A Passion for Knowledge (Questions from Crown 4!)

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Even in the heat of battle, the best soldier is a thoughtful soldier.

As reading any news thread shows, passion can provoke problems, God help us. The better news is put to proper use, passion can also speed us toward knowledge. Like most of us, when passion controls me, I make dumb (or worse than dumb) decisions, but when my reason uses passion to get things done, lots of good things I might not complete, become possible.

One reason we train for high stress situations is so our passions can drive us correctly in a moment where we do not have time to do much reasoning! My military friends say one advantage the US Army has is that our soldiers are smart. We are trained to do the reasonable thing and not the passionate thing. A movie audience might want a fighter to charge while shouting a clever quip, but a good soldier uses his passion to execute training. . . or so I am told.

Though I have faced nothing as high stress as taking incoming fire, the stressful situations I have faced go better if there has been some previous thought about what is best to do in that situation. There are times of the year when Hope and I know we will be under work stress and so we avoid making big decisions about other areas of our life. The end of the semester is a bad time to think about our marriage! This previously chosen rule, found by reason, helps us guide the passions produced by stress into more productive places than fights with each other!

If I am sad, I try to use that sorrow to do something productive to help other people. The greatest passion of all, love, is most useful for doing good, though as a result, misused and turned into mere desire, it can cause great harm.

Recently, I spoke at Crown College and a student asked:

Don’t our passions drive our thirst for knowledge? Does Plato believe that our knowledge drives our passions, or how would he address this?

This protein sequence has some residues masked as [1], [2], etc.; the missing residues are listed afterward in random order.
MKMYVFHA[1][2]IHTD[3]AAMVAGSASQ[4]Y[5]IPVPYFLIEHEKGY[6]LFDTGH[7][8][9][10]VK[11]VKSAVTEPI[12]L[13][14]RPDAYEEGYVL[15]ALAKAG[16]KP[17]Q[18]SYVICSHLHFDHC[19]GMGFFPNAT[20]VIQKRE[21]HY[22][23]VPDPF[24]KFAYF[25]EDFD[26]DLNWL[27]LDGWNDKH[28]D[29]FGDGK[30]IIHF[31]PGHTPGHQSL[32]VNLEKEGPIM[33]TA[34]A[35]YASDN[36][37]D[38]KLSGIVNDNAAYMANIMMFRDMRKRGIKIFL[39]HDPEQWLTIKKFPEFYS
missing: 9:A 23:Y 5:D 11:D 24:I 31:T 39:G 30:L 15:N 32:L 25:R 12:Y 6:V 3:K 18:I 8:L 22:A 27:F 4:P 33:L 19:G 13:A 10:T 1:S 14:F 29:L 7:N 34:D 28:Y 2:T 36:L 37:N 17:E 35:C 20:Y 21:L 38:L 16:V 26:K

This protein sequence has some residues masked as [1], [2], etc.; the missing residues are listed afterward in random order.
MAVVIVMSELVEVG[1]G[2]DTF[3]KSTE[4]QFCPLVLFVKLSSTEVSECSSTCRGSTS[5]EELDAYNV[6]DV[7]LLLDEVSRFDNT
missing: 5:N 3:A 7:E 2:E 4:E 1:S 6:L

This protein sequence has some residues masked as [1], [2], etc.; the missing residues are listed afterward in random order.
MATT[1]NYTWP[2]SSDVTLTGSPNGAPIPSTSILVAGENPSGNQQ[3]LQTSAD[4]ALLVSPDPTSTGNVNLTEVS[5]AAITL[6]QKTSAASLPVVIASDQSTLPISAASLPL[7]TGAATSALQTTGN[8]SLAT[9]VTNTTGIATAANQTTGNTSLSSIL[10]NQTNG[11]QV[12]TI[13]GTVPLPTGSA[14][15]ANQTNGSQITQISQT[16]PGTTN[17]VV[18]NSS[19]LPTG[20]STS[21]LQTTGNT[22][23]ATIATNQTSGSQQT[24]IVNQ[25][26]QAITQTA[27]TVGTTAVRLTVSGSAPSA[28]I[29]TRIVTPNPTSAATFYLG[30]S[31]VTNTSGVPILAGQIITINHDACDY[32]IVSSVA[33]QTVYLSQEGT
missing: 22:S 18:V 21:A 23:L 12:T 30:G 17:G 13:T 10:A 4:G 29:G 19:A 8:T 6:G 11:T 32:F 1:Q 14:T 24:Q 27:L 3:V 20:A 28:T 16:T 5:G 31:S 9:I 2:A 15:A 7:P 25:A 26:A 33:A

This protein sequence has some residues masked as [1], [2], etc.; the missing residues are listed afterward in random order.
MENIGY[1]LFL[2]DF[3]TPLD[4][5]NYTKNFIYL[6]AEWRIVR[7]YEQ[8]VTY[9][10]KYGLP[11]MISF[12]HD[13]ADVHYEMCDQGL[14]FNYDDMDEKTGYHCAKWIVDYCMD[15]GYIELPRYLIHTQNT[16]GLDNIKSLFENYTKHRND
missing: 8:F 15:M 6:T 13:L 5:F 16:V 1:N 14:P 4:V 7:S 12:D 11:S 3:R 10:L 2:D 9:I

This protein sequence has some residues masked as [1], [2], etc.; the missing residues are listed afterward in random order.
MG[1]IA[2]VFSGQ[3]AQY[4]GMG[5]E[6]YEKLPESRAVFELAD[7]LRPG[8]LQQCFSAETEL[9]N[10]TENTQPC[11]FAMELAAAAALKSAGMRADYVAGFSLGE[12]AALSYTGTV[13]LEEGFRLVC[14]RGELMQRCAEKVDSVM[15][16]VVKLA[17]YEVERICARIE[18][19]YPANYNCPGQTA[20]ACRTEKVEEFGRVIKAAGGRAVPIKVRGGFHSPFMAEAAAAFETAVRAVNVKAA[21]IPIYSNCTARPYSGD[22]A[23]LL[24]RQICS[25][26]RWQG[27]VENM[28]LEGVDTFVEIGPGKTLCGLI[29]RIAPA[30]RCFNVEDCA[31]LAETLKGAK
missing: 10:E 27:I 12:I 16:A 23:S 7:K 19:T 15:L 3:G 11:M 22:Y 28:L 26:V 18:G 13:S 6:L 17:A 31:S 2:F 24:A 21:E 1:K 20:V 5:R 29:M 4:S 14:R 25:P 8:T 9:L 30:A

For Plato, passions drive everything we do . . . reason must harness them or be impotent. The two best places to look for his views are Phaedrus and Symposium. Passions must be educated or they tend to simple pleasures: getting is easier than giving, more immediately fun, and so children or immature oldsters prefer getting to giving. Saying “no” to desire for some better or higher object, and this can be as simple as saving for retirement as opposed to a latte today, has a smaller payoff than other things.

Traditional cultures, picking up on Plato’s clues, often help younglings by teaching them restraint through manners or social norms. It is not actually “evil” to burp at the table, some cultures favor it, but a rule such as this helps teach us that we do not have to do just what passion immediately demands. This comes in handy when faced with a real moral choice: should I take this money from the counter or not? The person trained in restraint will generally have an easier time of it.

More important, Plato thinks, and I can confirm from experience, that often we can turn our passions to better ends. If I want something, and I cannot have it, then I can often turn that desire into energy for something higher than the original passion. I struggle with eating more than is good for me and am able to master this (as I can) by using that desire to do other work . . . often getting some snacks for other people that need the food more than I do!

All of this is to ready my soul (as Plato would say) to go for the Good. There is nothing better, more rewarding, or appropriate than that and putting aside childish pleasures for it is a sign of adulthood. I aspire to that state. . . and the good news is that anyone can join the quest!

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*The remarkable chair of the Honors Program had some questions for me based on my book When Athens Met Jerusalem. If I get to them all, there are twenty-two questions. Here is: 1, 2, 3, 4.

 


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